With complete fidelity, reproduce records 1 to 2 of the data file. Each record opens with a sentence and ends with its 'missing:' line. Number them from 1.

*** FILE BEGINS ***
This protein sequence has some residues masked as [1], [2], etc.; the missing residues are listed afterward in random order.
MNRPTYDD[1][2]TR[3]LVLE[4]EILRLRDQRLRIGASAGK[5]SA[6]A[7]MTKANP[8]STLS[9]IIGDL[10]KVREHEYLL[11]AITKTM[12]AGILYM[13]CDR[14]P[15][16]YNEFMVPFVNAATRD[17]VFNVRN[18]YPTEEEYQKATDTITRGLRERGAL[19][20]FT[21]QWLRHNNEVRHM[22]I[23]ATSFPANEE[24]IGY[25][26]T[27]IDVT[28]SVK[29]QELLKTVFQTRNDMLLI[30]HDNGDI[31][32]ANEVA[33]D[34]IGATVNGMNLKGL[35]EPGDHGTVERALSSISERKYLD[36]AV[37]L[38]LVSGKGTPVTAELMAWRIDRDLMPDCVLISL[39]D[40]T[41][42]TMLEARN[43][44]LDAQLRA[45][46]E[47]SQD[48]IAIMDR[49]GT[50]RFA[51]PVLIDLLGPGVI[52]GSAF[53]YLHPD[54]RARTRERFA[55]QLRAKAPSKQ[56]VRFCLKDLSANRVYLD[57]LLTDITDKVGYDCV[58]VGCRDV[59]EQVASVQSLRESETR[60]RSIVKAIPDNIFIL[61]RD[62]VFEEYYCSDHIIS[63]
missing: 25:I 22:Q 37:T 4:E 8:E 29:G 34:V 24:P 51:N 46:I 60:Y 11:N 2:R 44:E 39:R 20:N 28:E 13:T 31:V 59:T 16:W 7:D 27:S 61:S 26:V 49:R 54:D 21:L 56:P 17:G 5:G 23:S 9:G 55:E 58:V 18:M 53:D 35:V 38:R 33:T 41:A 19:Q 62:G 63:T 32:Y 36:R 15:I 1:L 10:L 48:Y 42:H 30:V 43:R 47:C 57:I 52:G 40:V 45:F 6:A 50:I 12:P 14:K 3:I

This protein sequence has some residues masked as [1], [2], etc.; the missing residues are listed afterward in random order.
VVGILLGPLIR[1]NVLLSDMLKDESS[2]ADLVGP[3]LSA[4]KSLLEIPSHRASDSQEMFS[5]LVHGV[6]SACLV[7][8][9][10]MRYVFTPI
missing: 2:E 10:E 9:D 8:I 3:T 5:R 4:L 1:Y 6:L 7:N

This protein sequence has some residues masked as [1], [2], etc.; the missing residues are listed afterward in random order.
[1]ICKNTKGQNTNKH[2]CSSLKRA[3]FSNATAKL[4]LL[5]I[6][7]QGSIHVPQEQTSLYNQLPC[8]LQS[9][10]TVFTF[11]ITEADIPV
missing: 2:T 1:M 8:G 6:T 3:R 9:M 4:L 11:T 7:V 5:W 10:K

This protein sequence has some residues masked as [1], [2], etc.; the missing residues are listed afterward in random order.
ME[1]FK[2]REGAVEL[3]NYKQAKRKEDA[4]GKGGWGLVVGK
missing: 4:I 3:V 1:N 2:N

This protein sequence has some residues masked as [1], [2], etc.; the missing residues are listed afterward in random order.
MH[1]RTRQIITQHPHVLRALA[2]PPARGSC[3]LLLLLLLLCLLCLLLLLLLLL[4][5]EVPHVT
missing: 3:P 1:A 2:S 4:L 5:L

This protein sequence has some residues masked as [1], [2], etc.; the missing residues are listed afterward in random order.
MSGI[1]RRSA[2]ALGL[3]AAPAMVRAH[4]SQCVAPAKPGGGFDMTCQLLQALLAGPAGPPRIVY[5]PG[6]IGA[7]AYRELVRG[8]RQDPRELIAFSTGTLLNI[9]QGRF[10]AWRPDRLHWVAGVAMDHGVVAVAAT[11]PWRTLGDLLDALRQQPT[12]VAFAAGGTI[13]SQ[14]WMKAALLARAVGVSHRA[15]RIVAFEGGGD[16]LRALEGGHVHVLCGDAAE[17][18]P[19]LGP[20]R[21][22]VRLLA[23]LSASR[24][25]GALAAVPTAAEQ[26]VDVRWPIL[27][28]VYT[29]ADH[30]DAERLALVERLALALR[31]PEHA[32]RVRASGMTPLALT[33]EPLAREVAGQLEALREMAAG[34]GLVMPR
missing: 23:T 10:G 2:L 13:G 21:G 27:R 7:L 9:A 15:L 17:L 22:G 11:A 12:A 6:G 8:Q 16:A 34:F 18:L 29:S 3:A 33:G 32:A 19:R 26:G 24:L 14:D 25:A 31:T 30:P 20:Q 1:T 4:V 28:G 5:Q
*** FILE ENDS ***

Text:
This protein sequence has some residues masked as [1], [2], etc.; the missing residues are listed afterward in random order.
MNRPTYDD[1][2]TR[3]LVLE[4]EILRLRDQRLRIGASAGK[5]SA[6]A[7]MTKANP[8]STLS[9]IIGDL[10]KVREHEYLL[11]AITKTM[12]AGILYM[13]CDR[14]P[15][16]YNEFMVPFVNAATRD[17]VFNVRN[18]YPTEEEYQKATDTITRGLRERGAL[19][20]FT[21]QWLRHNNEVRHM[22]I[23]ATSFPANEE[24]IGY[25][26]T[27]IDVT[28]SVK[29]QELLKTVFQTRNDMLLI[30]HDNGDI[31][32]ANEVA[33]D[34]IGATVNGMNLKGL[35]EPGDHGTVERALSSISERKYLD[36]AV[37]L[38]LVSGKGTPVTAELMAWRIDRDLMPDCVLISL[39]D[40]T[41][42]TMLEARN[43][44]LDAQLRA[45][46]E[47]SQD[48]IAIMDR[49]GT[50]RFA[51]PVLIDLLGPGVI[52]GSAF[53]YLHPD[54]RARTRERFA[55]QLRAKAPSKQ[56]VRFCLKDLSANRVYLD[57]LLTDITDKVGYDCV[58]VGCRDV[59]EQVASVQSLRESETR[60]RSIVKAIPDNIFIL[61]RD[62]VFEEYYCSDHIIS[63]
missing: 25:I 22:Q 37:T 4:E 8:E 29:G 34:V 24:P 51:N 46:I 60:Y 11:N 2:R 44:E 39:R 20:N 28:E 13:T 31:V 59:T 16:W 7:D 27:S 61:S 26:V 49:R 54:D 21:L 56:P 17:G 5:G 23:S 9:G 55:E 58:V 18:M 53:D 35:V 38:R 33:T 41:A 19:Q 62:G 63:T 32:Y 36:R 15:I 1:L 10:L 48:Y 42:H 30:V 43:R 47:C 57:I 52:G 40:V 45:F 6:A 50:I 12:P 14:K 3:I

This protein sequence has some residues masked as [1], [2], etc.; the missing residues are listed afterward in random order.
VVGILLGPLIR[1]NVLLSDMLKDESS[2]ADLVGP[3]LSA[4]KSLLEIPSHRASDSQEMFS[5]LVHGV[6]SACLV[7][8][9][10]MRYVFTPI
missing: 2:E 10:E 9:D 8:I 3:T 5:R 4:L 1:Y 6:L 7:N